Building on solid foundations: Spatial data architecture for GIS surveillance in public health programs
Tuesday, November 5, 2013
: 12:50 p.m. - 1:10 p.m.
Background: The US Centers for Disease Control and Prevention (CDC) is working collaboratively with the National Association of Chronic Disease Directors (NACDD) and the University of Michigan to enhance the capacity of state and local health departments (HDs) to leverage the benefits of Geographic Information Systems (GIS) for chronic disease surveillance. Our training program provides HDs with GIS skills and tools to integrate spatial data into daily operations for the surveillance and prevention of chronic diseases. Objective: Twenty-six HDs have completed our project-based GIS training program. The ability of these HDs to incorporate GIS into their programs was enhanced when HD information technology infrastructure (ITI) was integrated with spatial data architecture. We will share the key ITI considerations that serve as a foundation for building spatial data architectures and support sustained GIS capacity. Methods: We describe HD ITI a priori and a posteriori, focusing on systems, resources, and policies. We evaluate project outcomes for each of the HDs within the context of ITI changes. Results: We find that most HDs meet minimal hardware and software system requirements for GIS applications. We describe enterprise level resources and policies that play an important role in determining the level of functionality for a group of users performing GIS computing tasks and integrating data across multiple platforms and users. We compare outcomes across state and local programs, highlighting ITI changes that improved efficiency and facilitated GIS utilization. Discussion: Spatial data architecture is built on an integrated foundation of hardware, software, data, and policies at both the individual desktop and enterprise levels. Based upon our experience with 26 HDs from across the US, several key ITI policies and practices enhance the ability of HD staff to implement spatial data architectures accessible by multiple users to access common tools, increasing the likelihood of sustained GIS capacity.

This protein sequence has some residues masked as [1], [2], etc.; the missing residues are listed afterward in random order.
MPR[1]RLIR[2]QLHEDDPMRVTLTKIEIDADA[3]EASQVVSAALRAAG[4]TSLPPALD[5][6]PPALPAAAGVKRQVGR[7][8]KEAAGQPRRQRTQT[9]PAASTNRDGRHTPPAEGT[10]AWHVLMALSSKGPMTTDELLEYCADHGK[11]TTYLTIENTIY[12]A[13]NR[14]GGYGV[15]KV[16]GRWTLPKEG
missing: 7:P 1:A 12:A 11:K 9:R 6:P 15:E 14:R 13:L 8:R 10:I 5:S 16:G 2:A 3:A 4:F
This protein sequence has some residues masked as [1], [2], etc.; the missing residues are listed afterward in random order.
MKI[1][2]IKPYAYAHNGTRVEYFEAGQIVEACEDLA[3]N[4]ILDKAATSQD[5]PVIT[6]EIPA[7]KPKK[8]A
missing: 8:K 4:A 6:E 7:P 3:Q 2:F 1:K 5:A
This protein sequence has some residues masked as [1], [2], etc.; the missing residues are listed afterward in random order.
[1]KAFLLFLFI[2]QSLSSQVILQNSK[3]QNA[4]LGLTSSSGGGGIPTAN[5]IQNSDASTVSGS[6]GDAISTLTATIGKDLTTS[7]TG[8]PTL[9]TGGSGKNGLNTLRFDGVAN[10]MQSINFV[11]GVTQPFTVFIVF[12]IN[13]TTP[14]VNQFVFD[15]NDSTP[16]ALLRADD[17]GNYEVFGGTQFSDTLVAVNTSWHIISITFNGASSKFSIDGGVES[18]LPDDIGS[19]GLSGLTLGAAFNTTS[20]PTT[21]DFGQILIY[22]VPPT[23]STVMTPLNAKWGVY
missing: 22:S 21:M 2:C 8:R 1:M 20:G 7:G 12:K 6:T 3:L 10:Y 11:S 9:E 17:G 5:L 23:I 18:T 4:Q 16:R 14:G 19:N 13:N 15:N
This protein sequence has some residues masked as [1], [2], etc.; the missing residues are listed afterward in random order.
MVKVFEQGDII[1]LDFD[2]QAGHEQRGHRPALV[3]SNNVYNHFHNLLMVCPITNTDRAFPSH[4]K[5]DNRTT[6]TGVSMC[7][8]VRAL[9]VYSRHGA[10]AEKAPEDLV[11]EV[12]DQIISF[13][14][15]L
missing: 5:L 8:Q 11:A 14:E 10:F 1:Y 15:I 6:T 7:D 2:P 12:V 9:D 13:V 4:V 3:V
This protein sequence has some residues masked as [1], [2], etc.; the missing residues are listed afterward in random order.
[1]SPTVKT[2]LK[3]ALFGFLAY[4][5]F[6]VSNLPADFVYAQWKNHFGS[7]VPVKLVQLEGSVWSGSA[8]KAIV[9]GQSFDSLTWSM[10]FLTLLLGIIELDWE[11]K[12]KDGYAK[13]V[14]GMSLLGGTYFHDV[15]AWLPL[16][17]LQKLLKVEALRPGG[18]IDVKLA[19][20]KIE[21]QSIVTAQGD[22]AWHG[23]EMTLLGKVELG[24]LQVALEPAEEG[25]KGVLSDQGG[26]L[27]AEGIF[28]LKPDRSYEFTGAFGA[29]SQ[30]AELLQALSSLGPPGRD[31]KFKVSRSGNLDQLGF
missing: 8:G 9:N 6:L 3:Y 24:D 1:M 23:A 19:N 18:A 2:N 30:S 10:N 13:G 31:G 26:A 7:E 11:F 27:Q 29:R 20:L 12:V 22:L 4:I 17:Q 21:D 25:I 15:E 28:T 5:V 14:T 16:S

Administration, management, leadership
Chronic disease management and prevention
Communication and informatics
Identify key information technology infrastructure considerations for enabling spatial data architecture.
Demonstrate examples of successful information technology infrastructure and GIS user group integration.
Compare and contrast outcomes from different information technology infrastructure approaches to accommodate developing GIS capacity
Keyword(s): Information System Integration, Chronic Diseases
Presenting author's disclosure statement:
Qualified on the content I am responsible for because: Seven yearsâ experience in a fast-paced multidisciplinary research environment, core responsibilities/activities include:
â¢ Project management;
â¢ Coordination of spatial data acquisition, creation, and management;
â¢ Research driven spatial analyses;
â¢ Development and delivery of training and capacity building resources to meet goals for diverse set of organizations; and the
â¢ Creation of publication quality maps, graphics, and figures.
Any relevant financial relationships? No
I agree to comply with the American Public Health Association Conflict of Interest and Commercial Support Guidelines,
and to disclose to the participants any off-label or experimental uses of a commercial product or service discussed
in my presentation.